Road Scholar

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By MIKEY HIRANO CULROSS
Rafu Sports Editor

(Published in The Rafu Shimpo on March 13, 2013)

Kyle Larson chats during dinner at the Fu-Ga restaurant in Little Tokyo. (MIKEY HIRANO CULROSS/Rafu Shimpo)

The questions Sunday night at the Fu-ga restaurant in Little Tokyo referred to the incident at Daytona as simply “The Crash.”

The fact that Kyle Larson was there and able to answer them is part miracle, part testament to the evolution of safety design in auto racing.

“I was fine, really, I was,” Larson said, almost shrugging it off. “My elbow hit the seat and my arm was a little sore, but that’s about it. It’s scary that so much of the debris went into the stands, that was the worst part, just awful.”

It was in the final lap of a Nationwide Series race on Feb. 23, during a NASCAR event that preceded the next day’s Daytona 500. Some 200 feet from the finish, Regan Smith attempted to protect his lead by blocking out the oncoming Brad Keselowski. In the blink of an eye, 12 cars were mangled, and Larson’s No. 32 Chevy Camaro was airborne, careening into the retaining fence that encircles the track and separates the spectators from the action.

The force of the wreck, however, was such that Larson’s car was sheared into several pieces, many of which flew over and through the safety barrier and into the grandstand. Nearly three dozen fans were injured.

“NASCAR has come along way, in terms of safety, but I’m sure they’ll be doing more research after that crash,” Larson, who walked away from the wreck, explained.

At the age of 20, Kyle Miyata Larson is one of the fastest-rising stars in auto racing. Last year’s K&N Pro Series champion and rookie of the year, he is a solid contender for the 2013 Nationwide Series Rookie of the Year title.

Hoping for a safer ride this time around, he will be taking part in Saturday’s NASCAR Nationwide Royal Purple 300, at the Auto Club Speedway in Fontana.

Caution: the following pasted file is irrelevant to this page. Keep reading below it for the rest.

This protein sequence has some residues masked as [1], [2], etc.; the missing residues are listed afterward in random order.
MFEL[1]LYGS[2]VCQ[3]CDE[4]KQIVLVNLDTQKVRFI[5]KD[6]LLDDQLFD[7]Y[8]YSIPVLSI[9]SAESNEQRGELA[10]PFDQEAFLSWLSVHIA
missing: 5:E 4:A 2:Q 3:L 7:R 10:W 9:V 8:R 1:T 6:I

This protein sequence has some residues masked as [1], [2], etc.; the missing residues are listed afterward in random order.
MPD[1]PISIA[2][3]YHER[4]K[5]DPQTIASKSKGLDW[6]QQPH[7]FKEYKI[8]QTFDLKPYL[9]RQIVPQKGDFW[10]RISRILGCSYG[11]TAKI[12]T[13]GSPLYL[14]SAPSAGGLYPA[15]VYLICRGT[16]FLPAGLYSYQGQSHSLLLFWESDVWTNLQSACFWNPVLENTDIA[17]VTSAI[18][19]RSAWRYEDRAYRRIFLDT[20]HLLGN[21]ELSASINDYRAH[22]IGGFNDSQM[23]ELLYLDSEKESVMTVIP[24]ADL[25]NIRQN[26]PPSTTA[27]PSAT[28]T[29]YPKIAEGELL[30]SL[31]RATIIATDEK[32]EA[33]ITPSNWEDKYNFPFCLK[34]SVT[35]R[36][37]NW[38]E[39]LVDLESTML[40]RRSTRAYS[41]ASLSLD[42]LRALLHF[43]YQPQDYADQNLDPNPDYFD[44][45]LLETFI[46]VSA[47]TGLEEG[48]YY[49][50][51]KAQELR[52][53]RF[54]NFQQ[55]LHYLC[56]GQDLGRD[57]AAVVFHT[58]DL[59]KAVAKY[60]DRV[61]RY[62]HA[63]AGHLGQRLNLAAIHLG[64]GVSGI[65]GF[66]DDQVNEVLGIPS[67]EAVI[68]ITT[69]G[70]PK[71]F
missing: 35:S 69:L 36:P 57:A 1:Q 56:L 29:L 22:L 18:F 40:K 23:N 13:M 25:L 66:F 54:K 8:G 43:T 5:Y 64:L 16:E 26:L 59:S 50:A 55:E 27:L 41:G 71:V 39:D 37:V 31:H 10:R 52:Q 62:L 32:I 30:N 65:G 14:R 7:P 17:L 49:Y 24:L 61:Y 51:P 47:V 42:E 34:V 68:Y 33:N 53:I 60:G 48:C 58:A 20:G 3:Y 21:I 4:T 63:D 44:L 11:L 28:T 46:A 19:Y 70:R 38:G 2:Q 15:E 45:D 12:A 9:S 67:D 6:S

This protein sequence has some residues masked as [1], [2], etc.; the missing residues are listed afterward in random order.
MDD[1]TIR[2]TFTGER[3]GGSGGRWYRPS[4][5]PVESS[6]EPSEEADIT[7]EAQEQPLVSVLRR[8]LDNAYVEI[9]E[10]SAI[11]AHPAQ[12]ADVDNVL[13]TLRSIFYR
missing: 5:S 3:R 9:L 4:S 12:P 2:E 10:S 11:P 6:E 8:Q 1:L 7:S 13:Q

The native of Sacramento is a member of NASCAR’s Drive for Diversity program, which seeks to reach out to women and minorities with an interest in racing. Larson, who was first exposed to auto racing at the delicate age of one week, began racing go karts at age 7.

Kyle Larson's No. 32 Chevy Camaro.

“My parents were huge fans,” Larson said of his father, Mike, and mother, Janet. “They would go to see 80 to 90 races a year to watch, and when I was four, my dad built me a go kart.”

At 14, he began to attract national attention as a sprint car driver, and made his NASCAR debut last June at age 19.

Larson said he’s unaware of another Japanese American driver currently in NASCAR, but that he would be proud to take up the mantle on behalf of Asian Americans in the sport.

“I’m not out there necessarily to do great just for Asian Americans, I’m just focused on driving,” he  explained, “but it would be cool if I can help attract more Asians in NASCAR and get them out to the track.”

As a Yonsei, Larson admitted that he is somewhat removed from his Japanese heritage, but said that he loved the stories of his grandfather, Manjo Miyata, who was interned at the Tule Lake, Calif.  detention center during World War II.

“My granddad didn’t talk much about his experiences during that time, mostly stories about getting straight A’s in school, girlfriends and things like that,” he recalled.

Larson’s grandmother, Betty, was also imprisoned at Tule Lake.

Having risen to fame so quickly, Larson said it’s been strange but exciting to be recognized off the track, signing autographs and being interviewed on television. He said he ultimately hopes to advance to the Sprint Cup Series, NASCAR’s elite division, and someday to own a team and help other young drivers.

“There are so many hungry drivers out there,” he said. “ I’ve had a lot of opportunities and support, so I want to help others in return.”

Asked about his biggest fan, Larson’s answer was an easy one.

“My dad is thrilled,” he said. “He’s on Cloud 9.”

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